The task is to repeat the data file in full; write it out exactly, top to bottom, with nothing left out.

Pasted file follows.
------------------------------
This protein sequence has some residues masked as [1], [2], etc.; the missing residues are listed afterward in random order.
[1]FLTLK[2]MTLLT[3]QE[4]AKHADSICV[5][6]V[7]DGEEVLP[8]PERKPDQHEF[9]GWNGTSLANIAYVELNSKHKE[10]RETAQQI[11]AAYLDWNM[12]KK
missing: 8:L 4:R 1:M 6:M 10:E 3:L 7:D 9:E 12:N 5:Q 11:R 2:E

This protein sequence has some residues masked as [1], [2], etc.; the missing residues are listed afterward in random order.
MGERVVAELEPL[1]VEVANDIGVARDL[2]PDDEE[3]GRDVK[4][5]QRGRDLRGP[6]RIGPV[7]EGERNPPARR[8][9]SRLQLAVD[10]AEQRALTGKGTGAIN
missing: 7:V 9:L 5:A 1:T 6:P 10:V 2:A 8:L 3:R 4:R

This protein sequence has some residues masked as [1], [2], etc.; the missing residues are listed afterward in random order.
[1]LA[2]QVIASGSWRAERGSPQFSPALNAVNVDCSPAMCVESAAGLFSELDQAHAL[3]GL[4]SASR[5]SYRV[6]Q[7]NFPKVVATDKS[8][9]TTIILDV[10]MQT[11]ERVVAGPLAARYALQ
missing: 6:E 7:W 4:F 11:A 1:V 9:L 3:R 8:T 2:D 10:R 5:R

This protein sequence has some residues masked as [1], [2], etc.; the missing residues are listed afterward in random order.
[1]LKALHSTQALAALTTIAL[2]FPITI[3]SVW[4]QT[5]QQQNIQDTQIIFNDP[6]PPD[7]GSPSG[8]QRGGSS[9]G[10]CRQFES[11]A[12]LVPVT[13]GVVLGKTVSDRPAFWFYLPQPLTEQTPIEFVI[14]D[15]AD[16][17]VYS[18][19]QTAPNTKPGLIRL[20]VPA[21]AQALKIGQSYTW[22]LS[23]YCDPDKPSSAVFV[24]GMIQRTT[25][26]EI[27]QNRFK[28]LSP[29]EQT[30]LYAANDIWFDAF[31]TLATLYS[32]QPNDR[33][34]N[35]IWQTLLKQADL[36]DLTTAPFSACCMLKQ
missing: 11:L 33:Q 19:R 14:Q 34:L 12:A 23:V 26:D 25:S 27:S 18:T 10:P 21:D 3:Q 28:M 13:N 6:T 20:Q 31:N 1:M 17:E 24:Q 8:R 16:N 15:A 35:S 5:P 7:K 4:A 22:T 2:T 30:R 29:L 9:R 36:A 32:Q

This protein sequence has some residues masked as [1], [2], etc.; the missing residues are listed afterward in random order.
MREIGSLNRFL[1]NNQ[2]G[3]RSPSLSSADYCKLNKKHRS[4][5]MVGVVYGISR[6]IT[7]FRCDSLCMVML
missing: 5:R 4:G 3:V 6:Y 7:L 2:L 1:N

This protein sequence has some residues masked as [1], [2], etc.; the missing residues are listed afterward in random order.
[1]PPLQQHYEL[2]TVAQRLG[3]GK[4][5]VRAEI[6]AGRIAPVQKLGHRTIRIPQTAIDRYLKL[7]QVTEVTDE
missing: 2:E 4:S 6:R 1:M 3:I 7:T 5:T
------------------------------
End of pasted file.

This protein sequence has some residues masked as [1], [2], etc.; the missing residues are listed afterward in random order.
[1]FLTLK[2]MTLLT[3]QE[4]AKHADSICV[5][6]V[7]DGEEVLP[8]PERKPDQHEF[9]GWNGTSLANIAYVELNSKHKE[10]RETAQQI[11]AAYLDWNM[12]KK
missing: 8:L 4:R 1:M 6:M 10:E 3:L 7:D 9:E 12:N 5:Q 11:R 2:E

This protein sequence has some residues masked as [1], [2], etc.; the missing residues are listed afterward in random order.
MGERVVAELEPL[1]VEVANDIGVARDL[2]PDDEE[3]GRDVK[4][5]QRGRDLRGP[6]RIGPV[7]EGERNPPARR[8][9]SRLQLAVD[10]AEQRALTGKGTGAIN
missing: 7:V 9:L 5:A 1:T 6:P 10:V 2:A 8:L 3:R 4:R

This protein sequence has some residues masked as [1], [2], etc.; the missing residues are listed afterward in random order.
[1]LA[2]QVIASGSWRAERGSPQFSPALNAVNVDCSPAMCVESAAGLFSELDQAHAL[3]GL[4]SASR[5]SYRV[6]Q[7]NFPKVVATDKS[8][9]TTIILDV[10]MQT[11]ERVVAGPLAARYALQ
missing: 6:E 7:W 4:F 11:A 1:V 9:L 3:R 8:T 2:D 10:R 5:R

This protein sequence has some residues masked as [1], [2], etc.; the missing residues are listed afterward in random order.
[1]LKALHSTQALAALTTIAL[2]FPITI[3]SVW[4]QT[5]QQQNIQDTQIIFNDP[6]PPD[7]GSPSG[8]QRGGSS[9]G[10]CRQFES[11]A[12]LVPVT[13]GVVLGKTVSDRPAFWFYLPQPLTEQTPIEFVI[14]D[15]AD[16][17]VYS[18][19]QTAPNTKPGLIRL[20]VPA[21]AQALKIGQSYTW[22]LS[23]YCDPDKPSSAVFV[24]GMIQRTT[25][26]EI[27]QNRFK[28]LSP[29]EQT[30]LYAANDIWFDAF[31]TLATLYS[32]QPNDR[33][34]N[35]IWQTLLKQADL[36]DLTTAPFSACCMLKQ
missing: 11:L 33:Q 19:R 14:Q 34:L 12:A 23:V 26:D 25:S 27:S 18:T 10:P 21:D 3:Q 28:M 13:N 6:T 20:Q 31:N 1:M 17:E 24:Q 8:R 16:N 15:A 35:S 5:P 7:K 4:A 22:T 2:T 30:R 29:L 9:R 36:A 32:Q

This protein sequence has some residues masked as [1], [2], etc.; the missing residues are listed afterward in random order.
MREIGSLNRFL[1]NNQ[2]G[3]RSPSLSSADYCKLNKKHRS[4][5]MVGVVYGISR[6]IT[7]FRCDSLCMVML
missing: 5:R 4:G 3:V 6:Y 7:L 2:L 1:N

This protein sequence has some residues masked as [1], [2], etc.; the missing residues are listed afterward in random order.
[1]PPLQQHYEL[2]TVAQRLG[3]GK[4][5]VRAEI[6]AGRIAPVQKLGHRTIRIPQTAIDRYLKL[7]QVTEVTDE
missing: 2:E 4:S 6:R 1:M 3:I 7:T 5:T